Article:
It is no secret that families play an integral part of the addict’s recovery process. In many cases, the future success of the addict in recovery requires reconciling with or making amends for past and present harms done to loved ones, while also recognizing the relationship of these events and patterns of tension to his or her addiction. However, in the same way, the family needs to recover from the loved one’s addiction as well.
Addiction treatment programs are now starting to recognize this and striving to incorporate family recovery along with the individual addict’s recovery process. This process allows both parties to better understand and cope with the tumultuous presence of addiction in their lives.
Blast From the Past
Universally, addiction treatment requires the addict to look closely at his or her life prior to addiction. While family input is only typically required in youth recovery, getting family members to share their perspective in adult recovery is also critical and widely encouraged. Without the family members’ input, there is an incomplete understanding of the patient’s past and a missed opportunity for family members to healthily discharge some of their own resentments. It’s important to remember, however, that addressing the past between loved ones and the addict is best done with the support and guidance of addiction professionals.
Both addicts and family members need one another to complete the treatment cycle and begin the recovery process. Typically, during recovery, family members regain some normalcy to their lives as the addict recovers in another location. However, by bringing together both parties during the treatment process, family members and the addict can safely rely upon each other in a clinical setting as they resolve their outstanding issues and make plans for a future relationship. In most cases, family members are strongly supportive and very concerned about the addict’s treatment program and progress. Reuniting families with their recovering loved one helps them fully understand the nature of addiction and allows them to find some relief in seeing their loved ones aim for change.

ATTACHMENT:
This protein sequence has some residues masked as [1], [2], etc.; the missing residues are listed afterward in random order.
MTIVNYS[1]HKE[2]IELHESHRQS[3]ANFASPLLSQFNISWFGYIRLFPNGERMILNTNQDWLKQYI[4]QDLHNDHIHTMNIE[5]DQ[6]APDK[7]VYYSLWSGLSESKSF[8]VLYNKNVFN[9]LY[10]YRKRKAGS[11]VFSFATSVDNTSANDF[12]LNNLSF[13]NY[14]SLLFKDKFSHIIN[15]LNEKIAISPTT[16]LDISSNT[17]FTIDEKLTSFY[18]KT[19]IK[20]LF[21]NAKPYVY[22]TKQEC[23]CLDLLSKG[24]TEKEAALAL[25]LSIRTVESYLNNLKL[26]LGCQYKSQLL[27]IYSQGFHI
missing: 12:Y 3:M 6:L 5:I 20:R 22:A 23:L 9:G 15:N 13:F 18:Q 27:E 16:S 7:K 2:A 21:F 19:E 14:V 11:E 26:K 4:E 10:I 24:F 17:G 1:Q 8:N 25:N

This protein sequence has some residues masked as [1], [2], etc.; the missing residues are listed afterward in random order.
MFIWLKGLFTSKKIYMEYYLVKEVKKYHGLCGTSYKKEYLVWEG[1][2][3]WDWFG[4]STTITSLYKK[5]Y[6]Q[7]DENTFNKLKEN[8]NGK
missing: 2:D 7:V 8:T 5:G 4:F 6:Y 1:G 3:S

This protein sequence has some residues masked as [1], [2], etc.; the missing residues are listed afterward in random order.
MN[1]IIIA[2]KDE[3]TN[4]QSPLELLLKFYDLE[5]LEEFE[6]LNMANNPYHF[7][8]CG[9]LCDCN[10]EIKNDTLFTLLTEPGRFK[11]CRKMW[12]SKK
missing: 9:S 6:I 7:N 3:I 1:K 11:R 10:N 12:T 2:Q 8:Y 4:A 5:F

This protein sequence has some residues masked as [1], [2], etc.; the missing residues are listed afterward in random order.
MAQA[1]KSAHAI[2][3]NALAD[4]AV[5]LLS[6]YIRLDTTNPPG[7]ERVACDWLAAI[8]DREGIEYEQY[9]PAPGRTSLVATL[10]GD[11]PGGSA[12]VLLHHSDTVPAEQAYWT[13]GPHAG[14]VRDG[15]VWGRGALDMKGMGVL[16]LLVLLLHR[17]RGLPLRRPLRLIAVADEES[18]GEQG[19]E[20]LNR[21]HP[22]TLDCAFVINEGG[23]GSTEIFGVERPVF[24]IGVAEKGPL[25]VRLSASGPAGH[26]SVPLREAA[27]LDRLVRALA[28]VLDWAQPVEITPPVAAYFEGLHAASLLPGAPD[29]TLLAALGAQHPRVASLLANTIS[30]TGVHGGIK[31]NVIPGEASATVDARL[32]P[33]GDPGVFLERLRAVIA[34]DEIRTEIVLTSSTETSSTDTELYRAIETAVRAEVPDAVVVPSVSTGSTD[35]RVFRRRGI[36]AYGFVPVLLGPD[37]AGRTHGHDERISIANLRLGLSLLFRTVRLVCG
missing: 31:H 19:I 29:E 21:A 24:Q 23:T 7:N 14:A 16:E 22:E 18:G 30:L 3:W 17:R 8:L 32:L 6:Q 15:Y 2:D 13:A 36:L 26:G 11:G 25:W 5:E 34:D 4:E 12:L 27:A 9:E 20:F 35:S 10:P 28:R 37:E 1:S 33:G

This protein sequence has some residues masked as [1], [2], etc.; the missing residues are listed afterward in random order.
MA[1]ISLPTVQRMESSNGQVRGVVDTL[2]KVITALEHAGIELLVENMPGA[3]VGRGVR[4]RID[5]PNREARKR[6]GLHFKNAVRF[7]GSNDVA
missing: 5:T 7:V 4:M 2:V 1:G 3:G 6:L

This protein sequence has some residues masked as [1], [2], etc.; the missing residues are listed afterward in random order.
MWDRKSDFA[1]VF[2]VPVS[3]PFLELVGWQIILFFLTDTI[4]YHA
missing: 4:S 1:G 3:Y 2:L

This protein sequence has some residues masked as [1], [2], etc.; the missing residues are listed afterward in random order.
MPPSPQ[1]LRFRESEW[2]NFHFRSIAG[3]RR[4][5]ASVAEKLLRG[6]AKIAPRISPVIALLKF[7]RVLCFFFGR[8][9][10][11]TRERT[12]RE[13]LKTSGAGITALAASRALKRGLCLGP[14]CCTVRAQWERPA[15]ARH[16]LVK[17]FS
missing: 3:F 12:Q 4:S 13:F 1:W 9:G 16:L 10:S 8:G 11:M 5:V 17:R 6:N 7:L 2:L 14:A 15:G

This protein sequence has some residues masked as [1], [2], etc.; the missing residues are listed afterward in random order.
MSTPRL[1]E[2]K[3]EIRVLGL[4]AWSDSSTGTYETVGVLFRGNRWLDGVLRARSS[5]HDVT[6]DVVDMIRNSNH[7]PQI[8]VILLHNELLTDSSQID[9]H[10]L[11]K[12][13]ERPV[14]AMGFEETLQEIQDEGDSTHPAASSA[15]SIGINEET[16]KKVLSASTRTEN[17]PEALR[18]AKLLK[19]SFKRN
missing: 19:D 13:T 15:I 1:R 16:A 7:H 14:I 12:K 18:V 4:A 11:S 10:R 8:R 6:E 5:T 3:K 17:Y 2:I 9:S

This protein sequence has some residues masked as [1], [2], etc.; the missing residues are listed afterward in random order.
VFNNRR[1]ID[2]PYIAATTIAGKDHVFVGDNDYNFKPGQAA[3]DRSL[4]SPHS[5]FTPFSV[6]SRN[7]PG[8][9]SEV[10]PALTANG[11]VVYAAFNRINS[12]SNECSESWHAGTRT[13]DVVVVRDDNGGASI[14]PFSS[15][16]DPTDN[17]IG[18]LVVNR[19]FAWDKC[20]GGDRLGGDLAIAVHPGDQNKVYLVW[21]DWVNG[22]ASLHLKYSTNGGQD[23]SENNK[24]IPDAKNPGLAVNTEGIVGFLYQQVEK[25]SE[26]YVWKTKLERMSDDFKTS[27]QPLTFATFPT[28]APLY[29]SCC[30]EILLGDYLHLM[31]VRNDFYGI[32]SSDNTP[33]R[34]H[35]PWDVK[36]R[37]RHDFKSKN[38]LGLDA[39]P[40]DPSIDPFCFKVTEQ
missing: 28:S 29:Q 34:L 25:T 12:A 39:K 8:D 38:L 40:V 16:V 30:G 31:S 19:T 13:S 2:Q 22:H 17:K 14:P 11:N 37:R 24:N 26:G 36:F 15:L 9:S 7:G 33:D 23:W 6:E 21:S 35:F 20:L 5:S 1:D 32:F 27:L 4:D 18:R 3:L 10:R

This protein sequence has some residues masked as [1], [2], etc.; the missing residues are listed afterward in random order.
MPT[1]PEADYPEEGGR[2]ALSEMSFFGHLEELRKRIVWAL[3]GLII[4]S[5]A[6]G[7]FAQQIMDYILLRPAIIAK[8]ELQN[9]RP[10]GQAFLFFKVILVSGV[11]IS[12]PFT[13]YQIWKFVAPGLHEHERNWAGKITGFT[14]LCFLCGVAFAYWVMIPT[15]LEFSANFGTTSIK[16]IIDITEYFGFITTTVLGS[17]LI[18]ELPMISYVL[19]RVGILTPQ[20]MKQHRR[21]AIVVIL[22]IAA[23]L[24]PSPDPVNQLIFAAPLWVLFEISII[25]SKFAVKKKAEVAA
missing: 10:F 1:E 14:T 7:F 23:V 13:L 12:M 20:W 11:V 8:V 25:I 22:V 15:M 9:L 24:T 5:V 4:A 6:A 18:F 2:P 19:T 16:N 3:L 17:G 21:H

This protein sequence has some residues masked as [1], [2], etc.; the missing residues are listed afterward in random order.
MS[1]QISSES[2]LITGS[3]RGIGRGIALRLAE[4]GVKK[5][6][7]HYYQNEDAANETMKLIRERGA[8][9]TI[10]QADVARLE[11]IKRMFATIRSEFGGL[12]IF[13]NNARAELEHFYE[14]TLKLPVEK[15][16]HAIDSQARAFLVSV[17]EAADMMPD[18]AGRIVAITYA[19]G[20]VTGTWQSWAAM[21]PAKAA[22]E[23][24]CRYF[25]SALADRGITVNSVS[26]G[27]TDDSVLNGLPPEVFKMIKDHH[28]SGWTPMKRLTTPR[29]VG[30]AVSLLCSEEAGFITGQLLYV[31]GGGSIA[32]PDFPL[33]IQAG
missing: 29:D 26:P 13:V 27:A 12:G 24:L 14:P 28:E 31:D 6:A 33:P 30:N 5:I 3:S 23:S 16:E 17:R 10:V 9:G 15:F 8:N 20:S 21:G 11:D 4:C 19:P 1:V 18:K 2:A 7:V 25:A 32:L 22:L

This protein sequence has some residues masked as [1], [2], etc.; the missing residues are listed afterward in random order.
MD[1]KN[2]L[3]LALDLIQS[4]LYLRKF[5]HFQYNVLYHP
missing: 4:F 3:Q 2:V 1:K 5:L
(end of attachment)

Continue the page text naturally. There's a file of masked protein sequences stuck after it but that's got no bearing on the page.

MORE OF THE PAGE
The Family and the Future
Almost every recovery method recommends addressing the family’s role in the past, present and future of the recovering addict’s life. The Big Book of AA even dedicates an entire chapter to counseling families of recovering alcoholics to help them understand the mind, patterns of behavior and changes in their loved ones, along with information on the risk factors and potential triggers for the addict.
With such information alongside practical experience, most treatment facilities encourage regulated collaboration between the addict and the family members in order to construct a solid plan for their relationships after treatment ends.